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Bibliothekarische Stimmen. Independent, täglich.

29. Januar 2021
von Joachim Neubert
Kommentare deaktiviert für Data donation to Wikidata, part 2: country/subject dossiers of the 20th Century Press Archives

Data donation to Wikidata, part 2: country/subject dossiers of the 20th Century Press Archives

The world's largest public newspaper clippings archive comprises lots of material of great interest particularly for authors and readers in the Wikiverse. ZBW has digitized the material from the first half of the last century, and has put all available metadata under a CC0 license. More so, we are donating that data to Wikidata, by adding or enhancing items and providing ways to access the dossiers (called "folders") and clippings easily from there.

Challenges of modelling a complex faceted classification in Wikidata

That had been done for the persons' archive in 2019 - see our prior blog post. For persons, we could just link from existing or a few newly created person items to the biographical folders of the archive. The countries/subjects archives provided a different challenge: The folders there were organized by countries (or continents, or cities in a few cases, or other geopolitical categories), and within the country, by an extended subject category system (available also as SKOS). To put it differently: Each folder was defined by a geo and a subject facet - a method widely used in general purpose press archives, because it allowed a comprehensible and, supported by a signature system, unambiguous sequential shelf order, indispensable for quick access to the printed material.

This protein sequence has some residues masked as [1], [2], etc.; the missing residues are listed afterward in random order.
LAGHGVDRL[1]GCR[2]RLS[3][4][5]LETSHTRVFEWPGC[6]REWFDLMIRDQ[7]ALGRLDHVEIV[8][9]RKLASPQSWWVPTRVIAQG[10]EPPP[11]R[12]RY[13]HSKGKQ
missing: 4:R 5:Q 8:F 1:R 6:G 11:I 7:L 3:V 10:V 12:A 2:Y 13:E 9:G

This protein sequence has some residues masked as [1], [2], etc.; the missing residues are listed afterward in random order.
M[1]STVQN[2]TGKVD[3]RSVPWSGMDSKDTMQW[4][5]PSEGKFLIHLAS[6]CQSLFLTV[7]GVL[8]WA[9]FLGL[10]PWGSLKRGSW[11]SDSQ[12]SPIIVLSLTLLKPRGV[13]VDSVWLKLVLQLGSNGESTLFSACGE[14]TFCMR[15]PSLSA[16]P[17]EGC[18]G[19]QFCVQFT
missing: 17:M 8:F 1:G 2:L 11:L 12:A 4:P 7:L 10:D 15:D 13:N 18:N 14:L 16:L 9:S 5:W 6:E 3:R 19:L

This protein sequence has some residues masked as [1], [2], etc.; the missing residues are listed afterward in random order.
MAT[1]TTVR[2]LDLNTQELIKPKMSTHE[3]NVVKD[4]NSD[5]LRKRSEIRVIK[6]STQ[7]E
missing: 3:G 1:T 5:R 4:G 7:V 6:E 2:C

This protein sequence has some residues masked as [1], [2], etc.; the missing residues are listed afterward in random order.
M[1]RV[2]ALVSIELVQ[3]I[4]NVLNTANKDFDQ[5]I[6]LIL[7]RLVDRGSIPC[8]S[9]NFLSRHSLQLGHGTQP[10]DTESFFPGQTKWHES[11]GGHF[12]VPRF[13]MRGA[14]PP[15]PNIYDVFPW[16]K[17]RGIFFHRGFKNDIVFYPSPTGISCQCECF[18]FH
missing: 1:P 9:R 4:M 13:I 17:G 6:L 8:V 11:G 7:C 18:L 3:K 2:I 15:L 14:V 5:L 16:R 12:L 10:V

Folders specifically about one significant topic (like the Treaty of Sèvres) are rare in the press archives, whereas country/subject combinations are rare among Wikidata items - so direct linking between existing items and PM20 folders was hardly achievable. The folders in themselves had to be represented as Wikidata items, just like other sources used there. Here however we did not have works or scientific articles, but thematic mini-collections of press clippings, often not notable in themselves and normally without further formal bibliographic data. So a class of PM20 country/subject folder was created (as subclass of dossier, a collection of documents). Aiming at items for each folder - and having them linked via PM20 folder ID (P4293) to the actual press archive folders was yet only part of the solution.

In order to represent the faceted structure of the archive, we needed anchor points for both facets. That was easy for the geographical categories: the vast majority of them already existed as items in Wikidata, a few historical ones, such as Russian peripheral countries, had to be created. For the subject categories, the situation was much different. Categories such as The country and its people, politics and economy, general or Postal services, telegraphy and telephony were constructed as baskets for collecting articles on certain broader topics. They do not have an equivalent in Wikidata, which tries to describe real world entities or clear-cut concepts. We decided therefore to represent the categories of the subject category system with their own items of type PM20 subject category. Each of the about 1400 categories is connected to the upper one via a "part of" (P361) property, thus forming a five-level hierarchy.